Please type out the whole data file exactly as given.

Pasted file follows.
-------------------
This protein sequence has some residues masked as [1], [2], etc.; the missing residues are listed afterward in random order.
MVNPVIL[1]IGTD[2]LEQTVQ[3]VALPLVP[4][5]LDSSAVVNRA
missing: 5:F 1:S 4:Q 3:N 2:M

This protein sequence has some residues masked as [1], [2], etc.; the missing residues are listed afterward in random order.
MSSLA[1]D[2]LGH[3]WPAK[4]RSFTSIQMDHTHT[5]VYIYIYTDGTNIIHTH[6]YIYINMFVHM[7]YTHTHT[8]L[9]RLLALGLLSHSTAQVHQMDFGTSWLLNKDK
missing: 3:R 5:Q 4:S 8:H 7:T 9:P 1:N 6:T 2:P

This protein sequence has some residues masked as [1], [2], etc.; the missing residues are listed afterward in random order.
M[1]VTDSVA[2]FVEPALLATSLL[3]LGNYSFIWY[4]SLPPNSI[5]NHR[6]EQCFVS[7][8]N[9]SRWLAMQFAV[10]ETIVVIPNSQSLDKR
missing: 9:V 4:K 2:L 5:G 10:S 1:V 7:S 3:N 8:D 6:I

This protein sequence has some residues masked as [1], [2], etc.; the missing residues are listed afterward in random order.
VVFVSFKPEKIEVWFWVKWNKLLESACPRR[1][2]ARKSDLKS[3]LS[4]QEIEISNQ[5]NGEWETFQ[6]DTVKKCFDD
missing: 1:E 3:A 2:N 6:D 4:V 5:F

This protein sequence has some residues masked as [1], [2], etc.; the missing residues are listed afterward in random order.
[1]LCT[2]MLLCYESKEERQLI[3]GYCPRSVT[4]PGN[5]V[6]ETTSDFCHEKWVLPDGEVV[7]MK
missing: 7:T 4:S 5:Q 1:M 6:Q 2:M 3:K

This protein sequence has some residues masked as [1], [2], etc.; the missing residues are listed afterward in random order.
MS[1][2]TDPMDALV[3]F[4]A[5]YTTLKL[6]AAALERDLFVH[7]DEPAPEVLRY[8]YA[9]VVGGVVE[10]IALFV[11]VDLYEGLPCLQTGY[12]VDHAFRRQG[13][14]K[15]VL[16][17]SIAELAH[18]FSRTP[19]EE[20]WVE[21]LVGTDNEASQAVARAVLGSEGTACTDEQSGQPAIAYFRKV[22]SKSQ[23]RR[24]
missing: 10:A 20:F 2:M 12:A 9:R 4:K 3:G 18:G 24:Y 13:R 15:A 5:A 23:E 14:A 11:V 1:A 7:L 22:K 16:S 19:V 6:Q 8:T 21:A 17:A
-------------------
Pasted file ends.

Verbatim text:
This protein sequence has some residues masked as [1], [2], etc.; the missing residues are listed afterward in random order.
MVNPVIL[1]IGTD[2]LEQTVQ[3]VALPLVP[4][5]LDSSAVVNRA
missing: 5:F 1:S 4:Q 3:N 2:M

This protein sequence has some residues masked as [1], [2], etc.; the missing residues are listed afterward in random order.
MSSLA[1]D[2]LGH[3]WPAK[4]RSFTSIQMDHTHT[5]VYIYIYTDGTNIIHTH[6]YIYINMFVHM[7]YTHTHT[8]L[9]RLLALGLLSHSTAQVHQMDFGTSWLLNKDK
missing: 3:R 5:Q 4:S 8:H 7:T 9:P 1:N 6:T 2:P

This protein sequence has some residues masked as [1], [2], etc.; the missing residues are listed afterward in random order.
M[1]VTDSVA[2]FVEPALLATSLL[3]LGNYSFIWY[4]SLPPNSI[5]NHR[6]EQCFVS[7][8]N[9]SRWLAMQFAV[10]ETIVVIPNSQSLDKR
missing: 9:V 4:K 2:L 5:G 10:S 1:V 7:S 3:N 8:D 6:I

This protein sequence has some residues masked as [1], [2], etc.; the missing residues are listed afterward in random order.
VVFVSFKPEKIEVWFWVKWNKLLESACPRR[1][2]ARKSDLKS[3]LS[4]QEIEISNQ[5]NGEWETFQ[6]DTVKKCFDD
missing: 1:E 3:A 2:N 6:D 4:V 5:F

This protein sequence has some residues masked as [1], [2], etc.; the missing residues are listed afterward in random order.
[1]LCT[2]MLLCYESKEERQLI[3]GYCPRSVT[4]PGN[5]V[6]ETTSDFCHEKWVLPDGEVV[7]MK
missing: 7:T 4:S 5:Q 1:M 6:Q 2:M 3:K

This protein sequence has some residues masked as [1], [2], etc.; the missing residues are listed afterward in random order.
MS[1][2]TDPMDALV[3]F[4]A[5]YTTLKL[6]AAALERDLFVH[7]DEPAPEVLRY[8]YA[9]VVGGVVE[10]IALFV[11]VDLYEGLPCLQTGY[12]VDHAFRRQG[13][14]K[15]VL[16][17]SIAELAH[18]FSRTP[19]EE[20]WVE[21]LVGTDNEASQAVARAVLGSEGTACTDEQSGQPAIAYFRKV[22]SKSQ[23]RR[24]
missing: 10:A 20:F 2:M 12:A 9:R 4:K 3:G 18:G 24:Y 13:R 15:A 5:A 23:E 14:A 11:V 1:A 7:L 22:K 16:S 19:V 6:Q 8:T 21:A 17:A